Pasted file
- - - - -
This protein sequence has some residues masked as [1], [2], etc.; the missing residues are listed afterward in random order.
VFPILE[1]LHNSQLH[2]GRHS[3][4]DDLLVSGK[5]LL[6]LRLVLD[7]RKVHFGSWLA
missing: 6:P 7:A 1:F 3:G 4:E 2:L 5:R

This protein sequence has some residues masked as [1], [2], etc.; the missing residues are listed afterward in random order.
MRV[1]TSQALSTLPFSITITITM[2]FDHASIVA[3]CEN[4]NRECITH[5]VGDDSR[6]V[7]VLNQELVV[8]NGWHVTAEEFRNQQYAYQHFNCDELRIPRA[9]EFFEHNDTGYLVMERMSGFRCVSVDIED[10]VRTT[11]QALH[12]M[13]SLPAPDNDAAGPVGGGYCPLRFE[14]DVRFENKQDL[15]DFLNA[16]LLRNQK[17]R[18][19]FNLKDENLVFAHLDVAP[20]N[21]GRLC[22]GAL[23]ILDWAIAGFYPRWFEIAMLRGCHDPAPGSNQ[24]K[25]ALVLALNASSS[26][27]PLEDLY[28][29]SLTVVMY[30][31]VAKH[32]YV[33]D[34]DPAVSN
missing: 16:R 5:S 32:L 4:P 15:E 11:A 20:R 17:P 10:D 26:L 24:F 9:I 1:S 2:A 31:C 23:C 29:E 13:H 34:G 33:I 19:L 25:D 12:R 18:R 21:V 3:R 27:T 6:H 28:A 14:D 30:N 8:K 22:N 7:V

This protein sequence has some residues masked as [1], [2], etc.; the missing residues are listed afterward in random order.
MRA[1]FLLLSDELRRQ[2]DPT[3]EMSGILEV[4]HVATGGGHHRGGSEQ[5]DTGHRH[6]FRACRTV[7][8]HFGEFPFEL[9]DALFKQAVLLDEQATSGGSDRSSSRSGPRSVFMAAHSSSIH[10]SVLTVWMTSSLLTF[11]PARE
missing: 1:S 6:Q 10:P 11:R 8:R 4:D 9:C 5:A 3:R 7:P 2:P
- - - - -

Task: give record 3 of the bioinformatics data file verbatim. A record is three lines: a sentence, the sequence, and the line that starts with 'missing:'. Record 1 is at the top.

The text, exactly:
This protein sequence has some residues masked as [1], [2], etc.; the missing residues are listed afterward in random order.
MRA[1]FLLLSDELRRQ[2]DPT[3]EMSGILEV[4]HVATGGGHHRGGSEQ[5]DTGHRH[6]FRACRTV[7][8]HFGEFPFEL[9]DALFKQAVLLDEQATSGGSDRSSSRSGPRSVFMAAHSSSIH[10]SVLTVWMTSSLLTF[11]PARE
missing: 1:S 6:Q 10:P 11:R 8:R 4:D 9:C 5:A 3:R 7:P 2:P